(The relevant pages are printed below with a different colour for each character.)
- Divide the class into groups of 4 and tell the children to take the parts of Narrator, Mum, Dad, Alex.
- Tell them to practice reading the parts with expression and intonation. Select a group to present the text to the class.
- Read pages 143- 146 again to the class. Ask them to work with a partner and to discuss what Alex’s godfather meant when he said, “I sent the lap top to you so you could make mistakes. I sent it because we have to make mistakes. All of us. It’s how we learn.”
- Ask them to try to think of something they had done to other people that they wish they had not.
- In what ways do they think they have learnt by making mistakes?
- Do they agree that the best way to put things right is to own up and apologise?
Link the events to Alex’s character
- Brainstorm with the class words to describe the character of Alex – for example clever, silly, mean, foolish, kind, unkind, brave, cowardly. Write the words on the board. Ask the children to work with a partner and to select any two words and think of occasions where the words they have chosen would describe Alex.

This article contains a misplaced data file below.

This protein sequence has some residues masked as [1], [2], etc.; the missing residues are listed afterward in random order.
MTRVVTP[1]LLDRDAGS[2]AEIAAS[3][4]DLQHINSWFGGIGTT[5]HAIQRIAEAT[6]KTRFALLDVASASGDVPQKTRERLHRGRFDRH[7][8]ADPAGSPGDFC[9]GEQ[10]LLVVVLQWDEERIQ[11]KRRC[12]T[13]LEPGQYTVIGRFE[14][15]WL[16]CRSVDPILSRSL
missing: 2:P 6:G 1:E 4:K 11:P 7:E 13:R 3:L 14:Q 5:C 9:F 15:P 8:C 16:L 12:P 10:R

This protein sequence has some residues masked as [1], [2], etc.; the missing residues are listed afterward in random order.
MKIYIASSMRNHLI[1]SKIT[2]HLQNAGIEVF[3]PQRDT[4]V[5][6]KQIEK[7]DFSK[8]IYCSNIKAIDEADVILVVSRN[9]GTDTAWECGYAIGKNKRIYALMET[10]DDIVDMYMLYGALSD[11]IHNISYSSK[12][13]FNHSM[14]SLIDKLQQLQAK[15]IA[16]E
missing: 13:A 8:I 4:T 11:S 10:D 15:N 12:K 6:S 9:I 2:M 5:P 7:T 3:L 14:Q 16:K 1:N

- Ask individual children to tell the class about the event they have chosen but not to say which word they chose – then ask the class to suggest which word they think was chosen that described Alex in the situation.
Ask the children to work with a partner give the story marks out of ten. They should then defend their mark with reference to what they liked or disliked in the text.
Readers Theatre for Ctrl-Z by Andrew Norriss Pages 85-89.
Narrator Alex Dad Mum
The worst argument his parents had, and the one Alex was particularly proud of sorting out, was the one they had on his mother’s birthday. It was the Wednesday of half-term and his father had taken Alex into town to collect the birthday present he had bought for his wife.
Standing in the middle of a brightly lit car showroom, he patted the bonnet of a brand-new silver Toyota and grinned at Alex.
‘There!’ he said. ‘You think she’ll like it?’
‘You’re buying Mum a car for her birthday?’ said Alex. ‘I thought she said she wanted an engine hoist?’